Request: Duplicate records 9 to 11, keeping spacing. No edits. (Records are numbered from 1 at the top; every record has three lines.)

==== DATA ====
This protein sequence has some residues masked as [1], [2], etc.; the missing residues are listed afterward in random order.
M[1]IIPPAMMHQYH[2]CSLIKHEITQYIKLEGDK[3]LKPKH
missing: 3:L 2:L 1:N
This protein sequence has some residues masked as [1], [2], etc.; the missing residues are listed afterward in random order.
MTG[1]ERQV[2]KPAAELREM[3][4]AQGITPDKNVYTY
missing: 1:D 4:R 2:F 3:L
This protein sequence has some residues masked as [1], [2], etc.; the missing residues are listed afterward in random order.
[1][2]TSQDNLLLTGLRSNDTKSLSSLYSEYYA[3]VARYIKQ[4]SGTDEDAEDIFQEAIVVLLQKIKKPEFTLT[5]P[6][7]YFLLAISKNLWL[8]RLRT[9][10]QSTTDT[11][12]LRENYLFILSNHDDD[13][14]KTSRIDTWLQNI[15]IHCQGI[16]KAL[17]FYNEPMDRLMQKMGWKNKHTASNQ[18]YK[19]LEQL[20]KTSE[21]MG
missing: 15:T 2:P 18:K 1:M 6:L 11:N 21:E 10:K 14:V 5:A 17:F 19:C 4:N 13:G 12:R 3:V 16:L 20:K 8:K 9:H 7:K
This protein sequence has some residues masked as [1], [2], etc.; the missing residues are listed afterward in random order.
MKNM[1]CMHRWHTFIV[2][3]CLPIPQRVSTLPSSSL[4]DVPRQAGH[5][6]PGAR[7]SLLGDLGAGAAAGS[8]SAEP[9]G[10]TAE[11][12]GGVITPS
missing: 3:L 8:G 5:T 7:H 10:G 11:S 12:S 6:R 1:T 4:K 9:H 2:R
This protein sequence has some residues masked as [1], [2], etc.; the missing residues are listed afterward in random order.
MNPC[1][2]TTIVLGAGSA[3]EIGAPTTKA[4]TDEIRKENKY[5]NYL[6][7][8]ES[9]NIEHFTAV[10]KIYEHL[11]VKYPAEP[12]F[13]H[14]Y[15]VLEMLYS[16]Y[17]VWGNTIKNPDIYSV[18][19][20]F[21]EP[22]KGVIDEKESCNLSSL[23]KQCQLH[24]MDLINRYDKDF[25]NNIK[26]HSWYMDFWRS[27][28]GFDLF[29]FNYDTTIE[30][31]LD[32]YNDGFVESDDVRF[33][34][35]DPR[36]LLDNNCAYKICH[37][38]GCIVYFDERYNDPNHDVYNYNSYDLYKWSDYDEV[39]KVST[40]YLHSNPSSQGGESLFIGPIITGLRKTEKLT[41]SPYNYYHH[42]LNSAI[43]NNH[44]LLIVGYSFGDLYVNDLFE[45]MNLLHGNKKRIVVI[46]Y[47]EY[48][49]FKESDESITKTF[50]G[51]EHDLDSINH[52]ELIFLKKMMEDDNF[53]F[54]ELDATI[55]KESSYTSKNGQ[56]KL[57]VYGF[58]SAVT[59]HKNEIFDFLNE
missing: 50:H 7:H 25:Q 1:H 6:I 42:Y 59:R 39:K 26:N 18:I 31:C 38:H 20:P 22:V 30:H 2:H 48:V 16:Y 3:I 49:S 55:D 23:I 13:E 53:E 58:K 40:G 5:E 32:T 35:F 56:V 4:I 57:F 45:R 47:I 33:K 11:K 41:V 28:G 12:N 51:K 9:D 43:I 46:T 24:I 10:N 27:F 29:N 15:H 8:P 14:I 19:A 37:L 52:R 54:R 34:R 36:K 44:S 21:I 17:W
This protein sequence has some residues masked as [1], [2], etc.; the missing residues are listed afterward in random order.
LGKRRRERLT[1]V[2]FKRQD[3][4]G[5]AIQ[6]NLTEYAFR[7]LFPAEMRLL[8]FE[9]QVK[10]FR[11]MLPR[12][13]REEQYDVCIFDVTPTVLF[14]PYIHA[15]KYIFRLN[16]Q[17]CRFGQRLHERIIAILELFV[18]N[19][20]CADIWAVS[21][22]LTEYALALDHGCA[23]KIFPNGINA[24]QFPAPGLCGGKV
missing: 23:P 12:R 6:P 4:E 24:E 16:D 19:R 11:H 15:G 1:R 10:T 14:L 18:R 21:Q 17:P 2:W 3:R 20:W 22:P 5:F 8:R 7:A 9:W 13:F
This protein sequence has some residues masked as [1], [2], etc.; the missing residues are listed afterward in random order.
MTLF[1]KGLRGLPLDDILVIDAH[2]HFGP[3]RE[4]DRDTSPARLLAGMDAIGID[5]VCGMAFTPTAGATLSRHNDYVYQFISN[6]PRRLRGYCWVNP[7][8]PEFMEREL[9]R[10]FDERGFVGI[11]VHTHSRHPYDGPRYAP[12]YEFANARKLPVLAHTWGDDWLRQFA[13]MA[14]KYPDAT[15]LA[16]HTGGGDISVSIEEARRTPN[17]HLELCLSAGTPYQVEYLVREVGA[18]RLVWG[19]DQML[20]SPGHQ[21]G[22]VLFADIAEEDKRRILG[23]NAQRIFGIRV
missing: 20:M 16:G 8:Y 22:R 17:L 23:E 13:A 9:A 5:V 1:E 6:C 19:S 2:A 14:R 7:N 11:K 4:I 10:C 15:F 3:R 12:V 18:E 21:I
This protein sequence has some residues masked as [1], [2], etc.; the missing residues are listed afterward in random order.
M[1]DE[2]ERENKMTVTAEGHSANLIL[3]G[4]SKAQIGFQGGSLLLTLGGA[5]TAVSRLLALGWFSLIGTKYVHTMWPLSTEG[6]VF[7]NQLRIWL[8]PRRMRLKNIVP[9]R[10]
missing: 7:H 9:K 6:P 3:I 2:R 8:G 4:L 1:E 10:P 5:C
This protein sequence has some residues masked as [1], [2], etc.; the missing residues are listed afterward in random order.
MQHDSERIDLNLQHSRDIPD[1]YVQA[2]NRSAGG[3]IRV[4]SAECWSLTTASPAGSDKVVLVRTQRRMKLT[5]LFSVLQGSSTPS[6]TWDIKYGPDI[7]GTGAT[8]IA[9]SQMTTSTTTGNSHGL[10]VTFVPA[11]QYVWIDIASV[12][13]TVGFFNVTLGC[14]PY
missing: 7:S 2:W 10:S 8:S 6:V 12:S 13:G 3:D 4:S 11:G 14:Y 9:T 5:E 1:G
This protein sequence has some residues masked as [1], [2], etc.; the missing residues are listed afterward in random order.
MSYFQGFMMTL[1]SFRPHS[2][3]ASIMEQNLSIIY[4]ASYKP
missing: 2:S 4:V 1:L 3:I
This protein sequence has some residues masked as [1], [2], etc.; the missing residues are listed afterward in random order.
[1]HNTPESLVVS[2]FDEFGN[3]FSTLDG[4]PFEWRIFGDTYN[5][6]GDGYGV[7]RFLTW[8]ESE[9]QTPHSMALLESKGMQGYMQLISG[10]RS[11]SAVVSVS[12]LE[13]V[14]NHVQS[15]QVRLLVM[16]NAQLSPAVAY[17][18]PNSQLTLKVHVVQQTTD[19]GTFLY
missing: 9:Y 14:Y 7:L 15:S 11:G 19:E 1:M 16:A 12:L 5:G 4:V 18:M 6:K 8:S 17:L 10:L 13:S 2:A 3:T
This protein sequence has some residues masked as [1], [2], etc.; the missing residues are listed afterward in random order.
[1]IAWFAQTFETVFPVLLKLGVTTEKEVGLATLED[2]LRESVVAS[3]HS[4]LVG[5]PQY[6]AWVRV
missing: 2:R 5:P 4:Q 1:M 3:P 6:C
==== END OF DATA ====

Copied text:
This protein sequence has some residues masked as [1], [2], etc.; the missing residues are listed afterward in random order.
MQHDSERIDLNLQHSRDIPD[1]YVQA[2]NRSAGG[3]IRV[4]SAECWSLTTASPAGSDKVVLVRTQRRMKLT[5]LFSVLQGSSTPS[6]TWDIKYGPDI[7]GTGAT[8]IA[9]SQMTTSTTTGNSHGL[10]VTFVPA[11]QYVWIDIASV[12][13]TVGFFNVTLGC[14]PY
missing: 7:S 2:W 10:S 8:S 6:V 12:S 13:G 3:D 4:S 11:G 14:Y 9:T 5:E 1:G
This protein sequence has some residues masked as [1], [2], etc.; the missing residues are listed afterward in random order.
MSYFQGFMMTL[1]SFRPHS[2][3]ASIMEQNLSIIY[4]ASYKP
missing: 2:S 4:V 1:L 3:I
This protein sequence has some residues masked as [1], [2], etc.; the missing residues are listed afterward in random order.
[1]HNTPESLVVS[2]FDEFGN[3]FSTLDG[4]PFEWRIFGDTYN[5][6]GDGYGV[7]RFLTW[8]ESE[9]QTPHSMALLESKGMQGYMQLISG[10]RS[11]SAVVSVS[12]LE[13]V[14]NHVQS[15]QVRLLVM[16]NAQLSPAVAY[17][18]PNSQLTLKVHVVQQTTD[19]GTFLY
missing: 9:Y 14:Y 7:L 15:S 11:G 19:E 1:M 16:A 12:L 5:G 4:V 18:M 6:K 8:S 17:L 10:L 13:S 2:A 3:T